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Can Fresh Wood Chip Amendments Suppress Root Pathogens?

by Jim Downer

Plant pathogens, especially root pathogens, survive in container media and can be some of the most destructive nursery pests.  Root pathogens are successful because they are hidden; symptoms don’t show on foliar parts until significant percentages of roots are lost (fig. 1).  Often more than 50% of absorptive roots are dead before wilt, die back, color changes, or leaf drop are apparent. Early symptoms of root disease such as growth cessation or stunting are usually not observed.  Because root-compromised plants use less water due to loss of function, media become and stay wet or saturated.  This increases media breakdown and the development of anaerobic chemistries in the bottom of the container. These conditions prevent root regeneration, dooming plants to early failure. 



Fig. 1.  Incipient root rot does not show on foliage but roots may be discolored. Photo: J. Downer.


In a series of articles in Greenhouse Grower, Brian Jackson and other researchers at North Carolina State University (NC State) detail the benefits of using wood fiber and other wood components in container media, which include increased root growth in floricultural crops (Jackson 2016; Owen and Jackson 2014, Owen and others 2014). Most of the NC State research has focused on small pine wood chips — fresh not composted — engineered as an aggregate for use in peat-based media. While non-composted redwood and fir bark may break down in container media and eventually decrease porosity, Jackson’s research showed that amending peat-based media with the specific fresh pine chips studied at NC State increased porosity, making it a good substitute for perlite.

In addition to vigorous root growth and increased media porosity, fresh wood chip amendments may suppress some soilborne diseases. Jackson’s popular articles do not mention this potential benefit, but there is some evidence that supports this assumption presented in another NC State paper (Kaderabek and others 2013). In this study, disease severity of Pythium and Rhizoctonia was often less in peat-based media amended with fresh wood chips than in peat-based media alone; the media without fresh wood chips also had greater disease earlier in the cropping cycle, which could indicate that the wood chips somehow suppressed disease. The increased porosity in the media with fresh wood chips could explain the observed reduction in disease severity. For example, Filmer and others (1986) showed that increases in porosity of container media lead to control of Phytophthora root rot of toyon.  I like to call managing diseases by modifying media components substrate-mediated disease control (SMDC). Alternatively, since fresh pine bark are known to contain inhibitors that may suppress some soilborne diseases (Hoitink and Fahy 1986), it’s possible that the fresh wood chips used in the study also contained inhibitors. Moreover, fresh wood chip amendments could potentially suppress soilborne diseases by enhancing biological control of root pathogens.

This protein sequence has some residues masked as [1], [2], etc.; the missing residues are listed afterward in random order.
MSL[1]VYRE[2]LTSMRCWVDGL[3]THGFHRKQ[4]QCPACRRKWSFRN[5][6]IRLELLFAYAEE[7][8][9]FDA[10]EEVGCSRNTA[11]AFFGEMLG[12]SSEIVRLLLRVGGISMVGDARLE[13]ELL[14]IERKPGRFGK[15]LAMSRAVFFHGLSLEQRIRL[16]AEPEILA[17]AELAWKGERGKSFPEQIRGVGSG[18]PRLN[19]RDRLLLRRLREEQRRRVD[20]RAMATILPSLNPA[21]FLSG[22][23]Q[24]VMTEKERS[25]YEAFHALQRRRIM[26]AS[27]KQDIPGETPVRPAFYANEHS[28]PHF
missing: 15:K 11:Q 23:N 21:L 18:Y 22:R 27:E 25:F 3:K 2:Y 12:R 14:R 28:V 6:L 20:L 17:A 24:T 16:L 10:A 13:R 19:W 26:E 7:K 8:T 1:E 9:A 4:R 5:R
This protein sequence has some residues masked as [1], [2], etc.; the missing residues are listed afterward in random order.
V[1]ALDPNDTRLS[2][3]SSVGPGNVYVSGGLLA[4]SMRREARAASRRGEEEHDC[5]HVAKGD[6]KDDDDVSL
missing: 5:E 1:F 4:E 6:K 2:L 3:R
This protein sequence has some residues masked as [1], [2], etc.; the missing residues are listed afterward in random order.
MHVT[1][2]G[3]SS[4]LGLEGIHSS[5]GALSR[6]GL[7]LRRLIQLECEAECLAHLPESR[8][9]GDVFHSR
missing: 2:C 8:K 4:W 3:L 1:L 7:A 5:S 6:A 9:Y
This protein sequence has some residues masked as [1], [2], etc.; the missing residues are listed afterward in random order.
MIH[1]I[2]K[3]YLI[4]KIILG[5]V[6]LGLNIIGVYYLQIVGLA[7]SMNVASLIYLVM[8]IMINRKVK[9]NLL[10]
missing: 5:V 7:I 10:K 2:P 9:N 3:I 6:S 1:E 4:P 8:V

Soilborne plant pathogens can be parasitized by other non-pathogenic or saprophytic fungi resulting in disease suppression (Hoitink and Fahy 1986). A typical example is the hyperparasitism of Pythium by Trichoderma. The work by Gravel and others (2009), in which T. harzianum (applied as the product Rootshield) successfully limited geranium root disease in peat-based media, is typical.  However biological controls, while effective experimentally, often fail in sustained production and as plants grow to larger sizes. 

Trichoderma is a wood-inhabiting fungus and preferentially grows and sporulates on fresh wood (fig 2.). In my own experience and in observations from experiments that I conducted with other researchers, media lacking fresh wood chips may be less likely to sustain Trichoderma. For example, we observed increases of Trichoderma on fresh wood chips associated with concomitant loss of viability of Armillaria mellea inoculum incubated in piles of fresh yardwaste over time (Downer and others 2008). Targeted or classical biological control seeks to “inoculate” or “inundate” the environment with parasitic or predatory organisms respectively. Curiously SMDC does not require inundative releases of biological control agents.  If the substrate for microbial growth is in place, biocontrol fungi can develop on those particles and impart their disease suppression to the media.  For this reason, media made of stable materials such as pine bark or peat moss may be less likely to support growth of biological control agents than more labile components such as fresh wood chips.